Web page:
Former House Speaker Newt Gingrich was asked about how "personal and political baggage" he perceivably carries could affect his chances if he runs for president in the next election cycle in an interview on "Iowa Press" last Friday.
If you want to read the rest of the article, be our guest. If you think that Newt is a morally challenged buffoon with delusions of grandeur, be our friend. But either way, help us to understand why the Huffington Post, which was recently sold to AOL for more money than we can actually imagine, has writers who use the word "perceivably."
Perceptibly, people. Or, if -- as is likely -- you don't really mean that the baggage is "subject to perception" but rather that it has already been perceived, then you could rewrite the sentence. For example, you might say, "Former House Speaker and moral reprobate Newt Gingrich was asked whether the widespread perception that he lies like a rug and then blames his country for it might affect his impending vanity campaign."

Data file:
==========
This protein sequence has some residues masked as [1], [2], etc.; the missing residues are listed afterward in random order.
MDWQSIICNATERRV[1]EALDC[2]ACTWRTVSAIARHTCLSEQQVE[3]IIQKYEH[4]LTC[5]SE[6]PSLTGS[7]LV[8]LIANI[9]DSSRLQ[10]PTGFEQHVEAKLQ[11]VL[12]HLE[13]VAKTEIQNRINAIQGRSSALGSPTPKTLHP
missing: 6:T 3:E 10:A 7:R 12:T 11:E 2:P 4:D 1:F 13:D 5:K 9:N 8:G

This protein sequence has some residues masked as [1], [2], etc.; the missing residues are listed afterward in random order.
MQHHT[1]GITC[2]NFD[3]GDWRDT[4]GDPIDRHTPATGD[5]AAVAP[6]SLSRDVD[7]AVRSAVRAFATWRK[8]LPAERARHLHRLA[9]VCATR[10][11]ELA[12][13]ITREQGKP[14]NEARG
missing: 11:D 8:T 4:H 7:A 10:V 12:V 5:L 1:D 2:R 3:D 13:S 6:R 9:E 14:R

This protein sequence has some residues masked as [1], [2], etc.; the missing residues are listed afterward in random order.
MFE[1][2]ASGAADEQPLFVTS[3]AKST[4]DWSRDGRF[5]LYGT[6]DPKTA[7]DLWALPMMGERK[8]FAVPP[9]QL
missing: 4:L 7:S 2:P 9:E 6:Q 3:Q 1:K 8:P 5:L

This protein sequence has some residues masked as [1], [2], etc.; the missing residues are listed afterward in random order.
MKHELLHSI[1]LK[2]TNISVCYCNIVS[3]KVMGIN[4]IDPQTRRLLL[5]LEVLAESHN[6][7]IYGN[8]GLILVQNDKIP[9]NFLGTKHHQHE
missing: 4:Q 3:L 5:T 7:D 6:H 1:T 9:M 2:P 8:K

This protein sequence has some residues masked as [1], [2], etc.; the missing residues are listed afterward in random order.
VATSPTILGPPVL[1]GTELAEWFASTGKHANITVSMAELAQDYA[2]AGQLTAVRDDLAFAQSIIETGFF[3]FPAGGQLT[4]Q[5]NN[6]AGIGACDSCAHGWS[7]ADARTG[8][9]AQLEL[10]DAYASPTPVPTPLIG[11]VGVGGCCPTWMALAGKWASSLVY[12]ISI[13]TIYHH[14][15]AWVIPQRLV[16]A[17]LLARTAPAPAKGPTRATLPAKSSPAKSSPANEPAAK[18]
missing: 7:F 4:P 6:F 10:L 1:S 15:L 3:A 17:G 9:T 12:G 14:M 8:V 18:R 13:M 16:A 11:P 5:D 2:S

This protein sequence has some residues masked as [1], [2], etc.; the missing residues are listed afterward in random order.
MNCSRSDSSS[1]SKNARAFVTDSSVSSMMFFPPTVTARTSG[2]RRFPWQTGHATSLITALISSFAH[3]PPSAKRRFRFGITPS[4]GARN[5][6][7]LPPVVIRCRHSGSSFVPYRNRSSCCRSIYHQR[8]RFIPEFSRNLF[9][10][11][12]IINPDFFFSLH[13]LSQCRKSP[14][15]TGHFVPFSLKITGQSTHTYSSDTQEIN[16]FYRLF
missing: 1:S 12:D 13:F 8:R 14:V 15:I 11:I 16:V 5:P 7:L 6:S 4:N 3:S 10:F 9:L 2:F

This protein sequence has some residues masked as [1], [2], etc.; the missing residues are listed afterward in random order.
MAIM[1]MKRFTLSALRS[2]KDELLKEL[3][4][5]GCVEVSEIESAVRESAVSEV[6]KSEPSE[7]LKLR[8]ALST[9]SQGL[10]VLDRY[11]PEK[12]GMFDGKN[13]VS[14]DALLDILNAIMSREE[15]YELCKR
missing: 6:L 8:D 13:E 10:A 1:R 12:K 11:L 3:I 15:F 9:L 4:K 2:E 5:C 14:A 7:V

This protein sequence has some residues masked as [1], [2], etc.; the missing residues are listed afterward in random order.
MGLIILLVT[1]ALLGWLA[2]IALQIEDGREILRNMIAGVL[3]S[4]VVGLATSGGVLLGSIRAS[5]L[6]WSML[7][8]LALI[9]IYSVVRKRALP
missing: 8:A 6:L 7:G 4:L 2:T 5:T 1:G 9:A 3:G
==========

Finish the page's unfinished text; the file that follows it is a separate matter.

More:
Now, one explanation for this stylistic lapse may be the fact that HuffPo doesn't actually pay its writers. We had assumed they simply neglected to pay the big-name bloggers, who were in the game for their own reasons. But maybe this neglect extends all the way down the foodchain, to the poor scrubs who churn out the quickie link-lists. If so, it is easy to guess why AOL put Arianna in charge of the combined organization: she's a business genius. She can perceivably get people to work for free.